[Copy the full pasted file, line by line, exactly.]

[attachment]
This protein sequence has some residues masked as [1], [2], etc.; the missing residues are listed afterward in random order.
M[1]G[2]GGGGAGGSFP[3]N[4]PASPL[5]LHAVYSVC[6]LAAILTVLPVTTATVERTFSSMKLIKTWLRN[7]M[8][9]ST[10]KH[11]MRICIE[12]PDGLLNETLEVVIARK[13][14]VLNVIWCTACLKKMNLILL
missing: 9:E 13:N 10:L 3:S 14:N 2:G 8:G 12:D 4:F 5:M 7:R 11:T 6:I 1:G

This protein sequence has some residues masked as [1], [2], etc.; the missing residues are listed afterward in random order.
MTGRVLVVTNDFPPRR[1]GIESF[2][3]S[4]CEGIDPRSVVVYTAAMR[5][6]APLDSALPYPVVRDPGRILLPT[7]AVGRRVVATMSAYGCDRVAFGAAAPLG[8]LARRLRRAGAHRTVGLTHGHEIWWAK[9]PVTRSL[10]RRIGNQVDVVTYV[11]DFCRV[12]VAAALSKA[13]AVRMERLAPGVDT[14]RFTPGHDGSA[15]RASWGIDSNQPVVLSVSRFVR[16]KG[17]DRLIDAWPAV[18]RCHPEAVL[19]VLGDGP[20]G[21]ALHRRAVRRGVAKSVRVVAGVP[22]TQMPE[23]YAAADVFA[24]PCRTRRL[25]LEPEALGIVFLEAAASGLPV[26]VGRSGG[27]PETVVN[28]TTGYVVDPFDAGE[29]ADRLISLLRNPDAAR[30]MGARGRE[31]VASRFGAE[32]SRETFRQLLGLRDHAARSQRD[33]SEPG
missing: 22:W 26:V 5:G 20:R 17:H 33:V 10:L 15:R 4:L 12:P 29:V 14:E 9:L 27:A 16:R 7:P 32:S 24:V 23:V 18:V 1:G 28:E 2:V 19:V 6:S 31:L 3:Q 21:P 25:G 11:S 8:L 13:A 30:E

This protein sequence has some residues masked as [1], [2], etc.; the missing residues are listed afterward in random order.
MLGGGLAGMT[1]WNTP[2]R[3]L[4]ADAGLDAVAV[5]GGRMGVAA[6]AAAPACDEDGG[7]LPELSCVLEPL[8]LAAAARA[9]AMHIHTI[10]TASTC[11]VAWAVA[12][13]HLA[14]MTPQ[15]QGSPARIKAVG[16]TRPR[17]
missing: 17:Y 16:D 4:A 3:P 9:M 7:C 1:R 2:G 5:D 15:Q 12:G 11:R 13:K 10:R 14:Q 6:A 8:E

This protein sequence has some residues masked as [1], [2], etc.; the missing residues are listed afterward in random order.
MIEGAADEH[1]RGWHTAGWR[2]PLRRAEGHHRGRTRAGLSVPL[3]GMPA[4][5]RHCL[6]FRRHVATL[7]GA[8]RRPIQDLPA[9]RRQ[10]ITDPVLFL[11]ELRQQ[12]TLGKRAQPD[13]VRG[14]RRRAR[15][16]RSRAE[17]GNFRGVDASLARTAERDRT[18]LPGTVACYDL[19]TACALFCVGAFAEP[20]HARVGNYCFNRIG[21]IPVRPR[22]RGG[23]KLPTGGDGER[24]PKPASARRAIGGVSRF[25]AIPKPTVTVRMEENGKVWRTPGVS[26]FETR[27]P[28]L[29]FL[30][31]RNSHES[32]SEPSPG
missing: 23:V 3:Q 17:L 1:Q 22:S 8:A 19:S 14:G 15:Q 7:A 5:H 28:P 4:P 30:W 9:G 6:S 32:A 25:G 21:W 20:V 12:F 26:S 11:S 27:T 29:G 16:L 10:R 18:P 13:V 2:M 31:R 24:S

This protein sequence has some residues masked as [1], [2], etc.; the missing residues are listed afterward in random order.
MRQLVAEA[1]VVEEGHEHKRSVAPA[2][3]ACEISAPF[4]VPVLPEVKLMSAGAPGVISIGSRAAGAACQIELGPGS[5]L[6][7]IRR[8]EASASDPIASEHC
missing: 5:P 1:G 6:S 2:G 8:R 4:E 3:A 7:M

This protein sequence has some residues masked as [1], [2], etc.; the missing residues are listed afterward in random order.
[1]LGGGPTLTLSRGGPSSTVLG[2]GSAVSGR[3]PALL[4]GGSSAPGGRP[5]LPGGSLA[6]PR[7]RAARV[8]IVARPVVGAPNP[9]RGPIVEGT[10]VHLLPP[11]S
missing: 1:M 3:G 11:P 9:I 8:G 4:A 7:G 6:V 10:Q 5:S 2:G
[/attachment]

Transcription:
This protein sequence has some residues masked as [1], [2], etc.; the missing residues are listed afterward in random order.
M[1]G[2]GGGGAGGSFP[3]N[4]PASPL[5]LHAVYSVC[6]LAAILTVLPVTTATVERTFSSMKLIKTWLRN[7]M[8][9]ST[10]KH[11]MRICIE[12]PDGLLNETLEVVIARK[13][14]VLNVIWCTACLKKMNLILL
missing: 9:E 13:N 10:L 3:S 14:N 2:G 8:G 12:D 4:F 5:M 7:R 11:T 6:I 1:G

This protein sequence has some residues masked as [1], [2], etc.; the missing residues are listed afterward in random order.
MTGRVLVVTNDFPPRR[1]GIESF[2][3]S[4]CEGIDPRSVVVYTAAMR[5][6]APLDSALPYPVVRDPGRILLPT[7]AVGRRVVATMSAYGCDRVAFGAAAPLG[8]LARRLRRAGAHRTVGLTHGHEIWWAK[9]PVTRSL[10]RRIGNQVDVVTYV[11]DFCRV[12]VAAALSKA[13]AVRMERLAPGVDT[14]RFTPGHDGSA[15]RASWGIDSNQPVVLSVSRFVR[16]KG[17]DRLIDAWPAV[18]RCHPEAVL[19]VLGDGP[20]G[21]ALHRRAVRRGVAKSVRVVAGVP[22]TQMPE[23]YAAADVFA[24]PCRTRRL[25]LEPEALGIVFLEAAASGLPV[26]VGRSGG[27]PETVVN[28]TTGYVVDPFDAGE[29]ADRLISLLRNPDAAR[30]MGARGRE[31]VASRFGAE[32]SRETFRQLLGLRDHAARSQRD[33]SEPG
missing: 22:W 26:V 5:G 20:R 17:H 33:V 10:L 15:R 4:L 12:P 29:V 14:E 9:L 27:A 16:R 7:P 32:S 24:V 23:V 18:V 1:G 28:E 2:V 19:V 6:S 31:L 3:Q 21:P 25:G 11:S 8:L 13:A 30:E

This protein sequence has some residues masked as [1], [2], etc.; the missing residues are listed afterward in random order.
MLGGGLAGMT[1]WNTP[2]R[3]L[4]ADAGLDAVAV[5]GGRMGVAA[6]AAAPACDEDGG[7]LPELSCVLEPL[8]LAAAARA[9]AMHIHTI[10]TASTC[11]VAWAVA[12][13]HLA[14]MTPQ[15]QGSPARIKAVG[16]TRPR[17]
missing: 17:Y 16:D 4:A 3:P 9:M 7:C 1:R 2:G 5:D 15:Q 12:G 11:R 13:K 10:R 14:Q 6:A 8:E

This protein sequence has some residues masked as [1], [2], etc.; the missing residues are listed afterward in random order.
MIEGAADEH[1]RGWHTAGWR[2]PLRRAEGHHRGRTRAGLSVPL[3]GMPA[4][5]RHCL[6]FRRHVATL[7]GA[8]RRPIQDLPA[9]RRQ[10]ITDPVLFL[11]ELRQQ[12]TLGKRAQPD[13]VRG[14]RRRAR[15][16]RSRAE[17]GNFRGVDASLARTAERDRT[18]LPGTVACYDL[19]TACALFCVGAFAEP[20]HARVGNYCFNRIG[21]IPVRPR[22]RGG[23]KLPTGGDGER[24]PKPASARRAIGGVSRF[25]AIPKPTVTVRMEENGKVWRTPGVS[26]FETR[27]P[28]L[29]FL[30][31]RNSHES[32]SEPSPG
missing: 23:V 3:Q 17:L 1:Q 22:S 8:A 19:S 14:G 15:Q 7:A 5:H 28:P 4:P 30:W 9:G 6:S 32:A 25:G 21:W 20:V 12:F 26:S 11:S 27:T 29:G 16:L 10:R 18:P 13:V 2:M 31:R 24:S

This protein sequence has some residues masked as [1], [2], etc.; the missing residues are listed afterward in random order.
MRQLVAEA[1]VVEEGHEHKRSVAPA[2][3]ACEISAPF[4]VPVLPEVKLMSAGAPGVISIGSRAAGAACQIELGPGS[5]L[6][7]IRR[8]EASASDPIASEHC
missing: 5:P 1:G 6:S 2:G 8:R 4:E 3:A 7:M

This protein sequence has some residues masked as [1], [2], etc.; the missing residues are listed afterward in random order.
[1]LGGGPTLTLSRGGPSSTVLG[2]GSAVSGR[3]PALL[4]GGSSAPGGRP[5]LPGGSLA[6]PR[7]RAARV[8]IVARPVVGAPNP[9]RGPIVEGT[10]VHLLPP[11]S
missing: 1:M 3:G 11:P 9:I 8:G 4:A 7:G 6:V 10:Q 5:S 2:G